Hart Crane was one of my favorite poets when I was a teenager. I used to wander around reciting his musical poems aloud. His most famous poem is “To Brooklyn Bridge.” Now he seems almost unnoticed, so I thought I’d post one of his that I remember. I especially love the last four lines.
Square sheets — they saw the marble into
Flat slabs there at the marble quarry
At the turning of the road arond the roots of the mountain
Where the straight road would seem to ply below the stone, that fierce
Profile of marble spiked with yonder
Palms against the sunset’s towering sea, and maybe
It is at times — In dusk it is at times as though this island lifted, floated
In Indian baths. At Cuban dusk the eyes
Walking the straight road toward thunder —
This dry road silvering toward file shadow of file quarry
— It is at times as though the eyes burned hard and glad
And did not take the goat path quivering to the right.
Wide of the mountain — thence to tears and sleep —
But went on into marble that does not weep.
This one is from Mark Ford’s Selected Poems published by Coffee House Press (2014). Mark said this is the only prose poem he’s ever written. If, like me, you’re a fan of Hart Crane, it’s especially delicious. It’s in the form of a letter to a fictitious literary magazine. If you know nothing about Hart Crane, here is his most famous poem, To Brooklyn Bridge. A tortured gay man, who lived in a time when that was unacceptable, he allegedly committed suicide at 33 by jumping off a ship returning to New York from Mexico.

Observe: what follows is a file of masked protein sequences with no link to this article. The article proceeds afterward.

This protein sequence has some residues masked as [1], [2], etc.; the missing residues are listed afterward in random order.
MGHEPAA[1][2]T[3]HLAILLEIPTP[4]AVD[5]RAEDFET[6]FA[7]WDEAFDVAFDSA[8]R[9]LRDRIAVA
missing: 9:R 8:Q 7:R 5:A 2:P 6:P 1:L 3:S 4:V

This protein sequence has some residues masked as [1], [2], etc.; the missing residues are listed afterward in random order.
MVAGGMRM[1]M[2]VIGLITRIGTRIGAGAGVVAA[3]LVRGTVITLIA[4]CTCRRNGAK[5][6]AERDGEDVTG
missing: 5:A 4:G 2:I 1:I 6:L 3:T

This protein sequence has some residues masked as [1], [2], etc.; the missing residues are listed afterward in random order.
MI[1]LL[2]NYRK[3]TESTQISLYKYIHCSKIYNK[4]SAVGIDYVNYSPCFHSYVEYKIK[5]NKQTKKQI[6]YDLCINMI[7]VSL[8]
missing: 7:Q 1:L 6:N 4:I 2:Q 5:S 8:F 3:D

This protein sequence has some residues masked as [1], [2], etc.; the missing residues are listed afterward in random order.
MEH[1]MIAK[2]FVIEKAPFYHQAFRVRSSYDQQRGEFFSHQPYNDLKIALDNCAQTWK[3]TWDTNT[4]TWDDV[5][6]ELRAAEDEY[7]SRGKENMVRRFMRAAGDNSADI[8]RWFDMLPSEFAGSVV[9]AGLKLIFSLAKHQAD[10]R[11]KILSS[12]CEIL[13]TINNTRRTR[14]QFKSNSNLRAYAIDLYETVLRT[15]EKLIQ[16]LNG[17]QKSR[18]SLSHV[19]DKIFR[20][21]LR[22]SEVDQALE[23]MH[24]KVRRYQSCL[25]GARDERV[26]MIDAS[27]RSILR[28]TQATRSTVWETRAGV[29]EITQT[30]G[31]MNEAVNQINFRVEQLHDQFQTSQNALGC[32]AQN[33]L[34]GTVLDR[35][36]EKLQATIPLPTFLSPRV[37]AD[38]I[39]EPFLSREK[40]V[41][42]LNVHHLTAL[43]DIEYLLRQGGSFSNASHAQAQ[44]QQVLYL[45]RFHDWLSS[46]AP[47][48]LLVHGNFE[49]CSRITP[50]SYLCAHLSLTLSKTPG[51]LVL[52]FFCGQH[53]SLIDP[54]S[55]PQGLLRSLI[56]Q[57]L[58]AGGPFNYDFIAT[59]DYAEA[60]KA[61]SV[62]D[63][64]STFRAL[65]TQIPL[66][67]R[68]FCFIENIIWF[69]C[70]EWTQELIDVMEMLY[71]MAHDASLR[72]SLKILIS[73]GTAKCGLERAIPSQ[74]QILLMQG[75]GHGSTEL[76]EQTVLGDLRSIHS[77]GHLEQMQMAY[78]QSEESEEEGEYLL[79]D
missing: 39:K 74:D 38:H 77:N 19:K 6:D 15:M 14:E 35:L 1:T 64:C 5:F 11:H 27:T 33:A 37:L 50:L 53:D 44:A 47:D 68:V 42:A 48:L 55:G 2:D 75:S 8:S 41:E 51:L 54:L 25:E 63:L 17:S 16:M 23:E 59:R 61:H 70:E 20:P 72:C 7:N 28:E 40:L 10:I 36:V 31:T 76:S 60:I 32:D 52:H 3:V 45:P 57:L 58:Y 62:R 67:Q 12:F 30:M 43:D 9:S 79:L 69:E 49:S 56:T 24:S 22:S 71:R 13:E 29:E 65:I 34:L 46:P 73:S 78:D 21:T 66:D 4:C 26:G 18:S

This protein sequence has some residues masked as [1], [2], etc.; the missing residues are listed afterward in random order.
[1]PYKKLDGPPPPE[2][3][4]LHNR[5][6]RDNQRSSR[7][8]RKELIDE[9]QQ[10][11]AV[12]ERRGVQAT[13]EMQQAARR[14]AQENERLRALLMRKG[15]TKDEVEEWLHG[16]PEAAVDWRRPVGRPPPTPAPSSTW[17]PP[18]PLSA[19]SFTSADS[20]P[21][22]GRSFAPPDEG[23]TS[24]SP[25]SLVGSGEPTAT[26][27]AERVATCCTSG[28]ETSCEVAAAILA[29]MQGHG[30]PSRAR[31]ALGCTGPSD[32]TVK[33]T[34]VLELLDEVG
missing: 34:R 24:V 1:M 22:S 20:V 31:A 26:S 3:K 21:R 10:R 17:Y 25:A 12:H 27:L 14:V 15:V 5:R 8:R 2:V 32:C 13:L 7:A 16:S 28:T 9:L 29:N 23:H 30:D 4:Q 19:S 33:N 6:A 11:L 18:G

The Death of Hart Crane
Sir / Madam,
I was intrigued by the letter from a reader in your last issue that recounted his meeting, in a bar in Greenwich Village in the mid-sixties, a woman who claimed to have been a passenger on the Orizaba on the voyage the boat made from Vera Cruz to New York in April of 1932, a voyage that the poet Hart Crane never completed. According to her Crane was murdered and thrown overboard by sailors after a night of such rough sex that they became afraid (surely wrongly) that he might have them arrested when the boat docked in Manhattan. This reminded me of a night in the early seventies on which I too happened to be drinking in a bar in Greenwich Village. I got talking to an elderly man called Harold occupying an adjacent booth, and when the conversation touched on poetry he explained, somewhat shyly, that he had himself published two collections a long time ago, one called White Buildings in 1926, and the other, The Bridge, in 1930. I asked if he’d written much since. ‘Oh plenty,’ he replied, ‘and a lot of it much better than my early effusions.’ I expressed an interest in seeing this work, and he invited me back to his apartment on MacDougal Street. Here the evening turns somewhat hazy. I could hear the galloping strains of Ravel’s Boléro turned up loud as Harold fumbled for his keys. Clearly some sort of party was in progress. At that moment the door was opened from within by another man in his seventies, who exclaimed happily, ‘Hart! – and friend! Come in!’ The room was full of men in their seventies, all, or so it seemed, called either Hart or Harold. The apartment’s walls were covered with Aztec artefacts, and its floors with Mexican carpets. It dawned on me then that Hart Crane had not only somehow survived his supposed death by water, but that his vision of an America of the likeminded was being fulfilled that very night, as it was perhaps every night, in this apartment on MacDougal Street. At the same instant I realized that it was I, an absurd doubting Thomas brought face to face with a miracle, who deserved to be devoured by sharks.
Name and address withheld
by Mark Ford